Clint was speechless.
So was everyone else in the congregation for that matter. The warm, tender, emotion-filled quietness was so thick we could practically touch it. It wasn’t uncomfortable. In fact, no one wanted to disturb it. So we sat in silence at Clint’s missionary farewell, while he tried desperately to blink back his tears.
Some people might have been surprised to see Clint, the student-body officer, the lead singer in the band, the enthusiastic basketball player, unable to speak, but it didn’t surprise me at all. I’d seen him at a loss for words more than once.
In fact, he was like that when I first met him. I was about 11 years old, and that summer I’d become a close friend of his sister Lisa. My first contact with Clint came when I called their house to ask Lisa if she wanted to go on a bike ride, and Clint wasn’t exactly verbose then.
“Hi there,” I said. “Is Lisa home?”
“Umph,” a voice said.
“May I speak with her?” I asked, wondering if her dog Clancy had accidentally knocked the phone off the hook and was growling at it.
“Umph,” said the voice, and the grunt was followed by a crash that sounded like the phone had been dropped. Soon Lisa picked up the receiver and greeted me.
“Have you got a Neanderthal butler or what?” I asked.
“Nah—that’s just my brother,” she told me. “He isn’t very articulate today, or any other day really. You know how big brothers are.”
“Yeah,” I agreed. But I really didn’t. All I had was a big sister, and she certainly didn’t have any problems talking on the phone.
When the summer was over, Lisa and I returned to our cross-town schools. We kept in touch, but as far as I knew, her big brother had slipped into oblivion.
He suddenly emerged from it one day several years later when my older sister Karen brought him home—her latest crush. Surprise! Over the last several years, he’d grown tall and thin, and had dark blond hair that just sort of drooped over his head. I’d never noticed his deep, dark brown eyes before. And his vocabulary had improved too. “Lisa and I are old friends,” he said with a smile as Karen began to reintroduce us.
I heard his voice around the house a lot after that, and I was glad. Of all the people my sister dated, he was definitely my favorite. He took the time to drive my friends and me to the beach, he’d visit me at the ice cream parlor where I worked, and he was there to softly console me when I didn’t make the freshman cheerleading squad. And he didn’t just do it to make points with Karen either. He genuinely liked the mischievous adolescent that I was, and he wasn’t embarrassed to show it around his high school friends.
He started coming to our church for the right reasons too. A number of the boys in town would attend just because they were smitten by the local LDS girls. But not Clint. Sure, sometimes he would come to our meetings with Karen, but he began coming with his other LDS friends too. Sometimes he’d even come on his own. “I like the feeling I get there,” he said to me one day. “I know there’s something to this.”
I knew there was something to it too, and I prayed, really prayed, that he would discover what it was.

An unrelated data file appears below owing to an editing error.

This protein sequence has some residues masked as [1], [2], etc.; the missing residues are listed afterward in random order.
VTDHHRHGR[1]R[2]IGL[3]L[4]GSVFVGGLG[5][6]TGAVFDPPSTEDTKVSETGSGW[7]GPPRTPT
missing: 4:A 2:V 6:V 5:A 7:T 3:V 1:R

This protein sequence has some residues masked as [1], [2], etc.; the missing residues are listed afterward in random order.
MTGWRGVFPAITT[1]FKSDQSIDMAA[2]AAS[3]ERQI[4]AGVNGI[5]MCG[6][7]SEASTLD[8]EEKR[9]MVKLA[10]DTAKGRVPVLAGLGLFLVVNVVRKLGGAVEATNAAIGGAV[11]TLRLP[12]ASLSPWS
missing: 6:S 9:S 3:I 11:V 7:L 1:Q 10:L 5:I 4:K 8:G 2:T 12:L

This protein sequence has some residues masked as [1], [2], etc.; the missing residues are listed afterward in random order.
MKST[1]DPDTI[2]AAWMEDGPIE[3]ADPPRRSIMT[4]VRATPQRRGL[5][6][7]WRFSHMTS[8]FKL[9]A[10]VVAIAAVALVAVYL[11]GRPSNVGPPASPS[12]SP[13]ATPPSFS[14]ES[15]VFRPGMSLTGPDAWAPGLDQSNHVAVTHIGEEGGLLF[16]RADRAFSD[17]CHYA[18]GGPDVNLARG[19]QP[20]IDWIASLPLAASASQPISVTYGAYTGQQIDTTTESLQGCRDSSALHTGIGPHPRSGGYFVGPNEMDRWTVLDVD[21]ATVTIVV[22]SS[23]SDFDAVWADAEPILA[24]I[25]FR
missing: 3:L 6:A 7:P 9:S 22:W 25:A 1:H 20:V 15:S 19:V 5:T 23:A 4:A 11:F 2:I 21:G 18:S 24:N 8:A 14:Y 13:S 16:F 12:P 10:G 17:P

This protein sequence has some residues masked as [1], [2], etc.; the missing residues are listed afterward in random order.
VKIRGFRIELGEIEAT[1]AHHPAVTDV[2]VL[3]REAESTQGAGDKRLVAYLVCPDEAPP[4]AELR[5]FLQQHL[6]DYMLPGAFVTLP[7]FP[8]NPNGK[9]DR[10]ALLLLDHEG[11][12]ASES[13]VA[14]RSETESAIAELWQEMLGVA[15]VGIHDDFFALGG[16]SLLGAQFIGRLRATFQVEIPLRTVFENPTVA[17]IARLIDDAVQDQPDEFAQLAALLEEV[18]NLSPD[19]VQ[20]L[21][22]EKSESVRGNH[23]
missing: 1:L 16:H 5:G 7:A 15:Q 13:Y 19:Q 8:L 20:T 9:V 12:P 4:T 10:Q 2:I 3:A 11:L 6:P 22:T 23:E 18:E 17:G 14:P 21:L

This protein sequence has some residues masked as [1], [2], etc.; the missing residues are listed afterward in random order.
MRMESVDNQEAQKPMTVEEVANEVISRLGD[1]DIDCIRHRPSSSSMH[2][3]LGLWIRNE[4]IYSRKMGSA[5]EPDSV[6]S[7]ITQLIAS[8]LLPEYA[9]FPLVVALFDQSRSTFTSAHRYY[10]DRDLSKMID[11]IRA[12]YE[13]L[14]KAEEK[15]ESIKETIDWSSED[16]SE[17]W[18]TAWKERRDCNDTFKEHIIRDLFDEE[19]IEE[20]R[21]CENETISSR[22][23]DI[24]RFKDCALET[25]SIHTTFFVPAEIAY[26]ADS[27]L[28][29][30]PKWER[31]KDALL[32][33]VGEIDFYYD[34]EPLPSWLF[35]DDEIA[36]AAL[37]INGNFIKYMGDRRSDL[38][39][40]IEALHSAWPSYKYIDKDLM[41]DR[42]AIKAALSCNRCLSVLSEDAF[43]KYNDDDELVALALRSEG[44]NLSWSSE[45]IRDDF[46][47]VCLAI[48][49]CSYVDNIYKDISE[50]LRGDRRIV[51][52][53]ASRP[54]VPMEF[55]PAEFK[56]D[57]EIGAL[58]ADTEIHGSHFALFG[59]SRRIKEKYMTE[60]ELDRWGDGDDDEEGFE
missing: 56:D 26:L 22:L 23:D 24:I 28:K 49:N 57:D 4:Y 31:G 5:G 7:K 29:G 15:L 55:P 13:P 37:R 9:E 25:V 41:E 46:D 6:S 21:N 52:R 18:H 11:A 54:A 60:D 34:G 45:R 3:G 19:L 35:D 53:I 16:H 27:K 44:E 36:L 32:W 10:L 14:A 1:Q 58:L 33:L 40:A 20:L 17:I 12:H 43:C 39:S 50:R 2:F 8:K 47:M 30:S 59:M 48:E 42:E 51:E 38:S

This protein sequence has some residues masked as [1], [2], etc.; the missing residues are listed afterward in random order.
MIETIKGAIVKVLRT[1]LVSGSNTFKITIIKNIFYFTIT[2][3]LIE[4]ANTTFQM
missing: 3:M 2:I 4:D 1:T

Clint learned a lot about the gospel. He admired the people in the Church. He read the Book of Mormon, felt of its spirit, and he knew it was true. He had one problem though. Although he could easily talk to everyone around him, when it came to conversing with the Lord, he was speechless. Actually talking to someone he couldn’t see, and having that being respond directly was a foreign concept to him. He didn’t believe God would really pay personal attention to him.
It took a major upheaval in his high school world to help him understand just how important that heavenly communication is. Some of the players on his basketball team were suspended for using drugs, and most of the team, along with most of the school, were convinced that Clint had turned them in. His popularity at school took a nosedive, and he realized just how fickle a crowd can be. He needed to embrace something more solid—something more enduring. He couldn’t base his life on ever-changing popular opinion.
What could he base his life on? Clint decided that the Lord was the only one who could tell him. He drove his battered car up a canyon not far from his house, and, like the account he’d read of Joseph Smith, he dropped to his knees and began, for the first time in his life, to really, sincerely, inquire of the Lord.
After a while, Clint knew. He knew The Church of Jesus Christ of Latter-day Saints was the true church of Christ on this earth and that he should be baptized. But that knowledge wasn’t given to him by a thunderous voice or by an angelic chorus. It came to him wordlessly, on a soft breeze that seemed to envelop him with warmth.
He was almost speechless when he called to tell me of his decision to be baptized. About a year later, he was speechless when he rose to thank the patriarch for giving him a wonderful patriarchal blessing. And now, here he was, speechless again as he stood at the pulpit of a chapel that was packed to the rafters with people wishing him well on his mission.
But the silence was a comfortable one. It wrapped us in the same feeling Clint had felt when he went out to pray about the truthfulness of the Church. The Spirit was touching us all.
Through his speechlessness, Clint taught me that some of the most beautiful emotions in this life aren’t communicated by words from mouth to ear, but are communicated by the Spirit from heart to heart.